Well, pay attention to what shows the commercials appear on.

I would think that advertisements for healthy food appear far less often on shows that proles watch. Companies know their market, and healthy foods don't appeal to proles.


Thanks for your insights. You support what I've been saying: escaping from NAMs can't be the only reason that Whites are buying bigger houses and can't be why they're driving fancier cars. The status arms race ala Robert H. Frank *does* play a role. I will note that there's nothing saying that those two phenomena are mutually exclusive.


"The plague of obesity is really just the flip side of 100 years of successful development of transportation, high-tech agriculture, labor-saving devices, etc. In the big picture, it's a better problem to have than its opposite (starvation). "


No one who talks about obesity seems to consider that at some point the increase in the obesity rate has got to slow and eventually level off. At some point, everyone with a genetic susceptibility to obesity will be overweight. The fact that plenty of people remain thin in today's world indicates that there are many people not as genetically inclined to weight gain. They will remain thin in the future.

As having working for a vending company that used to service pool tables, pin ball games, juke boxes, and cigarette machines (when they were legal) in bars, it was an open fact that whether the bar was big on smoking or not had to do whether the owner/manager smoked. It was also an open fact that smokers made lousy customers who did not tip and spent less.

That is why so many restaurants/bars had to be forced to end smoking even though 75% of adults do not smoke.

The total number of restaurant meals sold is much higher after the smoking bans. Air travel is much nicer after the smoking ban. Hotels are nicer after the smoking ban.

Smokers shot themselves in the foot by being inconsiderate, messy, and rude. That is why most Americans support smoking bans.

I don't think voting for a ban on large soft drinks while
simultaneously being in favor of the democratic process is hypocritical. The right to do X and the right to vote are different things.
But it raises the question, should a supporter of democracy allow voting rights to in turn be decided by a vote.

HS - You should do a post about Tropical Fantasy...

For decades this has been a very popular soda brand for NAMs in the city, but I can't recall EVER seeing a white person drink a Tropical Fantasy product. I don't think your average UWS or UES New Yorker even knows the brand.

[HS: I've never heard of this brand or seen it anywhere. But I Googled it, and it runs out that it's a real brand, and it turns out that its selling point is that it's half the price of other brands, which demonstrates my point about how cheap products are marketed to poor people because they are more price-sensitive.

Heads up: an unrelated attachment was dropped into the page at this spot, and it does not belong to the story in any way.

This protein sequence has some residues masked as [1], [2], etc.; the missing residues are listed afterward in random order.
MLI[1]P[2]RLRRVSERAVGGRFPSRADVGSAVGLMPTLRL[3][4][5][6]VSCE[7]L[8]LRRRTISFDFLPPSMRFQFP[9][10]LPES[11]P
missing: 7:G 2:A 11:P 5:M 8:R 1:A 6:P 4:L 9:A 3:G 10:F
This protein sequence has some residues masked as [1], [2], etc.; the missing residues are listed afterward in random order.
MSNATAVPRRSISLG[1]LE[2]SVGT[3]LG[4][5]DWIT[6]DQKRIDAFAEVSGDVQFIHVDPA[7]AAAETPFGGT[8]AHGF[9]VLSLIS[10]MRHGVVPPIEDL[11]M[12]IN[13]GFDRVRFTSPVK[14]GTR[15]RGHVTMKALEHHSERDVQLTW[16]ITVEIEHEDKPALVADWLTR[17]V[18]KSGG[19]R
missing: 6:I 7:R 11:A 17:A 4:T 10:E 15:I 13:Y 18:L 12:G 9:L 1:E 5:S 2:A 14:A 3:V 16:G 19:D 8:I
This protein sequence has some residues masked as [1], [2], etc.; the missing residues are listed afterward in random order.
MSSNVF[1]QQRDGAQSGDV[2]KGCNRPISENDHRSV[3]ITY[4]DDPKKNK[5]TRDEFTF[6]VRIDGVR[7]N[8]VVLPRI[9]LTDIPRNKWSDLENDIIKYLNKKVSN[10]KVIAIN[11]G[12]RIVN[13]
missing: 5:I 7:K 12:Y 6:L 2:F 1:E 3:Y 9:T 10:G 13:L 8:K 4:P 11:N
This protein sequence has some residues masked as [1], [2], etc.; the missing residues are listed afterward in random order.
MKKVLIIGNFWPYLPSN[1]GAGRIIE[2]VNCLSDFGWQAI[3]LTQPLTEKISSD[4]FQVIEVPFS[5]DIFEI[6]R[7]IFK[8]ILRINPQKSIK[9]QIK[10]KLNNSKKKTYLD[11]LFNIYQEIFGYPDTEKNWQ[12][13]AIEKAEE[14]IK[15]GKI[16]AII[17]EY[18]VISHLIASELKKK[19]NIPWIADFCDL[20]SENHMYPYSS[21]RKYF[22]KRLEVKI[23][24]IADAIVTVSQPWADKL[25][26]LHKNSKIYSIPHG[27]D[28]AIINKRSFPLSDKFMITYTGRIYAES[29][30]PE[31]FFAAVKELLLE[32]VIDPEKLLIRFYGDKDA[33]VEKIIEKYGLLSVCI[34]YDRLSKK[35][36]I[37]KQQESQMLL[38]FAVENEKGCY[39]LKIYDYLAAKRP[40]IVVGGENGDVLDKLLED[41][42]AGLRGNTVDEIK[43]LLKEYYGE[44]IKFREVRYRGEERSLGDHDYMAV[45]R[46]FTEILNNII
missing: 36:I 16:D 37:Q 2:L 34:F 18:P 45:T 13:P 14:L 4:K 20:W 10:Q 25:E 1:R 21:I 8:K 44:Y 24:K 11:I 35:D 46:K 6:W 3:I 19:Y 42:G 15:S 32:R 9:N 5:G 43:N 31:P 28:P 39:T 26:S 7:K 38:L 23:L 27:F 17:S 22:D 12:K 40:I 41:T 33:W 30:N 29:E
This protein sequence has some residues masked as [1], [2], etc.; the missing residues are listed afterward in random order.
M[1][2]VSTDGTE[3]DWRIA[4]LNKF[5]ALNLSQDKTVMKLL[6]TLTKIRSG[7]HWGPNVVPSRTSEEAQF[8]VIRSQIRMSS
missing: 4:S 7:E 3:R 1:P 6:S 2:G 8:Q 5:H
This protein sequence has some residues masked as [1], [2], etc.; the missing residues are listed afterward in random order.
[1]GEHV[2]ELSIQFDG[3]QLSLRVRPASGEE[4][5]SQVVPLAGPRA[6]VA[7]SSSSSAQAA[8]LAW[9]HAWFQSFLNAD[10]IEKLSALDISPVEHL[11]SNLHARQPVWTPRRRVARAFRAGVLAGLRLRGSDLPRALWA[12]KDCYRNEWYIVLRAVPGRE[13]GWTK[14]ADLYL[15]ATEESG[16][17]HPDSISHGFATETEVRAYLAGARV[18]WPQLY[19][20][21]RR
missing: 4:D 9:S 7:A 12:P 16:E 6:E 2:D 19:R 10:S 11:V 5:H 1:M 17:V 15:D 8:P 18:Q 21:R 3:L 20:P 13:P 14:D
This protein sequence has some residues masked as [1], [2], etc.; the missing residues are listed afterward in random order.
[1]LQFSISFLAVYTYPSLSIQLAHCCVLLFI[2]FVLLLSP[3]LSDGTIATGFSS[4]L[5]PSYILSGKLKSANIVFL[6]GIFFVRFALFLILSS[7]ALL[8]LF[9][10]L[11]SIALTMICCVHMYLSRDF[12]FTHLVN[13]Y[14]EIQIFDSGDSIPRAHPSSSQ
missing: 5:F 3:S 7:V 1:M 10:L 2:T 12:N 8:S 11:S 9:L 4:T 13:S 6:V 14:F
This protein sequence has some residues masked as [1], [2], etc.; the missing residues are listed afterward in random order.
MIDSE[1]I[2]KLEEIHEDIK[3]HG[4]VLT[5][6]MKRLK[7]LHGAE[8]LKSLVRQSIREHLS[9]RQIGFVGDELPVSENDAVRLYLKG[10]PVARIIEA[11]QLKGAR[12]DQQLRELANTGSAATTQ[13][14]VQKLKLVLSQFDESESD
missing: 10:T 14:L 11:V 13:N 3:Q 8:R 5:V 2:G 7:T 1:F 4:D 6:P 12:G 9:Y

TF will be hit hard by this sugary-beverage ban, because their selling point is the 24-oz plastic bottle.]

Where are all the links proving that smoking bans have been win-win economically? Considering how many of them went into effect around the time the market crashed makes me think it's not even possible. HS leftist tendencies aren't best exemplified by his politics, but more by his hatered of poor whites.

I have been conflicted about the smoking ban. I don't smoke and like bars. I initially opposed the smoking ban in New York on the grounds of personal freedom. I don't have a huge problem with government regulation, but I think that the government should refrain from telling people what to do unless there is a really good reason. The research about the dangers of second hand smoke are dubious. I don't think its the governments business to try to extend peoples' lives by a few years if they are willing to do something that is harmful but that they take pleasure in. Everyone will have to die at some point. And non-smokers usually have more choice about entering or not entering bars than they do about entering hospitals or airplanes.

However the ban has saved me a fortune on dry cleaning!

But the commentator "Aurini" makes an interesting point about how the bar culture in New York has been ruined during Bloomberg's term of office (essentially the typical bar patron now is simply less social and less interesting). I've also noticed that the more smokers you see smoking outside a bar, the more fun the bar will probably be. However, I always attributed the decline of the bar culture to the hypergentrification of the city, or at least Manhattan. Manhattan and parts of Brooklyn have had an influx of affluent white people, most seemingly from the Midwest, and the fact is that these people are not very friendly and fairly boring.

"I have no sympathy for public smokers, public drinkers or bar patrons. I'll extend my lack of sympathy to caffeinated and sugary drinks."

Caffeine too? Are you a Mormon? Coffee is one of best "vices" to pick up. I'd put money on coffee drinkers not only being healthier than the general population, but also thinner.

@Nicolai Yezhov

"The market isn't the solution. The market is the problem."

Grandpa (en.wikipedia.org/wiki/Nikolai_Yezhov) would be proud.

He had a few effective solutions to the problem.

Didn't the food dictators also ban foie gras? They're classless ... in more ways than one.